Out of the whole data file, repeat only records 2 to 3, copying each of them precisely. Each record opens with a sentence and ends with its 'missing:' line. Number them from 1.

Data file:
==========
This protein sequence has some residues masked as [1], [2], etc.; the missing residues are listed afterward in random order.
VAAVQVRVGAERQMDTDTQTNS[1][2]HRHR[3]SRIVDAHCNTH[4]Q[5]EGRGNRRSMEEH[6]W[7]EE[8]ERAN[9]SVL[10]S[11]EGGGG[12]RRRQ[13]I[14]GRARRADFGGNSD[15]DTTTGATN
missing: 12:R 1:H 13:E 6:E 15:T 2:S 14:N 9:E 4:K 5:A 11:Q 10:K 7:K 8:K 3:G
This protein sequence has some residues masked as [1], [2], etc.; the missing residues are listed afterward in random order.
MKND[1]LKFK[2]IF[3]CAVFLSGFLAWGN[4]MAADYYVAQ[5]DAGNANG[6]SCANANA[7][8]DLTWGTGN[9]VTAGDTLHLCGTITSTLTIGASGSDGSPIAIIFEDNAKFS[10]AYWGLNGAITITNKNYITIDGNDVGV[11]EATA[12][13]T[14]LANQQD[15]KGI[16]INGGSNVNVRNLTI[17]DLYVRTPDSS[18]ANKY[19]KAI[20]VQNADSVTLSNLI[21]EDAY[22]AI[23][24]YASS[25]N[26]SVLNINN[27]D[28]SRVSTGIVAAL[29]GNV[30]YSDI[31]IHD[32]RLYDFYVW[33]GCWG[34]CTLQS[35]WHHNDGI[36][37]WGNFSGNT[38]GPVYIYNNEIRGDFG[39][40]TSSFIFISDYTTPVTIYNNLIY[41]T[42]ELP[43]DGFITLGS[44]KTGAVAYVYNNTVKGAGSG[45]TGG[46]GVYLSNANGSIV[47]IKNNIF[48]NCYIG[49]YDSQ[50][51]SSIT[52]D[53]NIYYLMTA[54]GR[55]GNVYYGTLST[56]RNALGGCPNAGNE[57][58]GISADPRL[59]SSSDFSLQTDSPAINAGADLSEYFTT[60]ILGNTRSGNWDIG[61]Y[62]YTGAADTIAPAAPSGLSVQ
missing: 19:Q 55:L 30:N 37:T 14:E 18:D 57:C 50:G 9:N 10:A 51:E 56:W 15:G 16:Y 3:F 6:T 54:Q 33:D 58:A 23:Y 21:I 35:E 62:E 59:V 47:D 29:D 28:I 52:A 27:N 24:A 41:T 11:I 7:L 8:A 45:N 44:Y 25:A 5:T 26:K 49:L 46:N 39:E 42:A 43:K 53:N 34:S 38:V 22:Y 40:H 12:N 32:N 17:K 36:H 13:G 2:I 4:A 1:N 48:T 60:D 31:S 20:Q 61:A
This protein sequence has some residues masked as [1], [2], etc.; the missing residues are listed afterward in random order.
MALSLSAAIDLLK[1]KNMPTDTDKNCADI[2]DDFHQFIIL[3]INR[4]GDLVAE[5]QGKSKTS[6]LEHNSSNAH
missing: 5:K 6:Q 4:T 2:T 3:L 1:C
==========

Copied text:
This protein sequence has some residues masked as [1], [2], etc.; the missing residues are listed afterward in random order.
MKND[1]LKFK[2]IF[3]CAVFLSGFLAWGN[4]MAADYYVAQ[5]DAGNANG[6]SCANANA[7][8]DLTWGTGN[9]VTAGDTLHLCGTITSTLTIGASGSDGSPIAIIFEDNAKFS[10]AYWGLNGAITITNKNYITIDGNDVGV[11]EATA[12][13]T[14]LANQQD[15]KGI[16]INGGSNVNVRNLTI[17]DLYVRTPDSS[18]ANKY[19]KAI[20]VQNADSVTLSNLI[21]EDAY[22]AI[23][24]YASS[25]N[26]SVLNINN[27]D[28]SRVSTGIVAAL[29]GNV[30]YSDI[31]IHD[32]RLYDFYVW[33]GCWG[34]CTLQS[35]WHHNDGI[36][37]WGNFSGNT[38]GPVYIYNNEIRGDFG[39][40]TSSFIFISDYTTPVTIYNNLIY[41]T[42]ELP[43]DGFITLGS[44]KTGAVAYVYNNTVKGAGSG[45]TGG[46]GVYLSNANGSIV[47]IKNNIF[48]NCYIG[49]YDSQ[50][51]SSIT[52]D[53]NIYYLMTA[54]GR[55]GNVYYGTLST[56]RNALGGCPNAGNE[57][58]GISADPRL[59]SSSDFSLQTDSPAINAGADLSEYFTT[60]ILGNTRSGNWDIG[61]Y[62]YTGAADTIAPAAPSGLSVQ
missing: 19:Q 55:L 30:N 37:T 14:E 18:D 57:C 50:G 9:N 10:A 51:E 56:W 15:G 16:Y 3:F 6:T 54:Q 33:D 58:A 23:Y 21:I 35:E 62:E 59:V 47:D 29:D 28:I 52:A 27:N 24:A 41:T 11:I 7:L 8:A 45:N 44:Y 25:A 5:T 26:K 49:L 46:N 39:E 42:A 43:K 53:N 34:S 38:V 22:Y 40:H 12:N 32:N 17:K 36:H 13:G 2:I 4:A 1:N 48:T 60:D 31:S 20:Q 61:A
This protein sequence has some residues masked as [1], [2], etc.; the missing residues are listed afterward in random order.
MALSLSAAIDLLK[1]KNMPTDTDKNCADI[2]DDFHQFIIL[3]INR[4]GDLVAE[5]QGKSKTS[6]LEHNSSNAH
missing: 5:K 6:Q 4:T 2:T 3:L 1:C